That the United States waited to confess error until today—the day its merits brief was due and three months after the change in administrations—should not be allowed to prejudice Petitioner and others who are similarly situated.

Terry is right. The government’s indecisiveness put the Court and the petitioner in a very difficult position. By waiting so long, the SG forced the Court to schedule a very rare May sitting.

In 2017, I researched all of the May sittings over the past quarter century. I was able to find three. All involved pressing matters. First, Raines v. Byrd (1996) involved the constitutionality of the Line Item Veto Act. Second, Felker v. Turpin (1996) involved the constitutionality of AEDPA. Third, Swidler & Berlin v. U.S. (1998) involved the Independent Counsel’s request for handwritten notes from Vince Foster’s attorney. Fun Fact: this case case was Brett Kavanaugh’s first, and only argument before the Supreme Court.

Terry presents a legitimate circuit split, but it doesn’t come even remotely close to the imperative nature of these other cases. The Court was forced to schedule a May sitting to avoid a mootness argument the following term for a single petitioner. (I wonder if the cert pool memo flagged this possible vehicle issue).

This extended calendar also led to another first. On March 31, the United States filed a motion for leave to file a brief out of time. Based on my quick research, I was only able to find one other instances in which the government filed such a motion. (I excluded cases where the government wished to file an amicus brief)). Court watchers may be able to guess. Hint: the case was decided in 1983. Another hint, I wrote about the case in a recent post.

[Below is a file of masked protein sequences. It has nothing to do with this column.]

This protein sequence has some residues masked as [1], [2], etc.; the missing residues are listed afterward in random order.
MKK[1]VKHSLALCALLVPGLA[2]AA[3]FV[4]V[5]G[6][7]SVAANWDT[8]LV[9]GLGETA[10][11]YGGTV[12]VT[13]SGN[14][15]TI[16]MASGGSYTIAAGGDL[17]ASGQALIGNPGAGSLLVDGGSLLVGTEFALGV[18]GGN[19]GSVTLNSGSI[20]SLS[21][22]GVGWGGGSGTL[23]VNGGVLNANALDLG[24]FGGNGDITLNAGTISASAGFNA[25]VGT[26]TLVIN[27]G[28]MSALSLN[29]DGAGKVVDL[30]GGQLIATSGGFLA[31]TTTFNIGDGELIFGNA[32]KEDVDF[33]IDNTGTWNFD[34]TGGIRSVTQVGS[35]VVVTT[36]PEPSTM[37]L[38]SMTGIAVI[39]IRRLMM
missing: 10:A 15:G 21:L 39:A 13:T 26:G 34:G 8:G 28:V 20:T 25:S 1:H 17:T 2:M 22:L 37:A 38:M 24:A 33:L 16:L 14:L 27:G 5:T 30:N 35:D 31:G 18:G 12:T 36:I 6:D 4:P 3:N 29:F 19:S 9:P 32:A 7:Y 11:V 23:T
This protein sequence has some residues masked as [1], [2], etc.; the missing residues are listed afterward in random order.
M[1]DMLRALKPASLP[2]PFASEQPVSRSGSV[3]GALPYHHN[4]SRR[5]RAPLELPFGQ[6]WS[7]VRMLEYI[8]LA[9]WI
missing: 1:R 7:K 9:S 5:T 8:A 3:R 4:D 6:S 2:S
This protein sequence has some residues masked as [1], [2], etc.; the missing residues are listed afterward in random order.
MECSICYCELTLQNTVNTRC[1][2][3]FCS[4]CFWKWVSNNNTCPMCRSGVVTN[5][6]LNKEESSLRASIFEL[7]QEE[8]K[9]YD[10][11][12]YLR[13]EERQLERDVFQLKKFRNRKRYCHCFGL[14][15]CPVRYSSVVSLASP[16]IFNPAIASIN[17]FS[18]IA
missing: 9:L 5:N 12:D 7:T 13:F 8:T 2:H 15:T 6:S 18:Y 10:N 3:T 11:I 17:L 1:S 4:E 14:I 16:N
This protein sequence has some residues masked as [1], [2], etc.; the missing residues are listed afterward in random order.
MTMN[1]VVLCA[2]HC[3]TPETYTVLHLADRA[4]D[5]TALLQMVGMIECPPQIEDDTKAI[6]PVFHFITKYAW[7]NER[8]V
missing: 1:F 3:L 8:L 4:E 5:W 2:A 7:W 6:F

The answer is Bob Jones v. United States (1983). Not the best company to be with. The posture of Bob Jones was tortured. You can find the docket of this case on p. 36 of this archive.

In February 1982, the Government filed a motion to file a brief out of time.

And that motion was granted in April 1982:

The motion of the Solicitor General for leave to file a brief on the merits outoftime is granted. The motion of the Solicitor General for leave to file a motion for divided argument outoftime is granted.

Law students everywhere can now cite this practice as an excuse for tardy submissions. (Not in my class). If I missed any other such motions, please email me.

On Monday, April 5, the Court granted the Acting SG’s motion to file the brief out of time. The Court also gave the SG divided argument time in Terry. I would note surprised if the Justices vent their frustration over the government’s litigation position. I recognize that many of the Biden Administration’s reversals are due to genuine differences of position. But the Acting SG bungled Terry. And President Biden’s failure to timely nominate an SG may have had negative consequences on the government’s positions before the Court. (And there is still no nomination).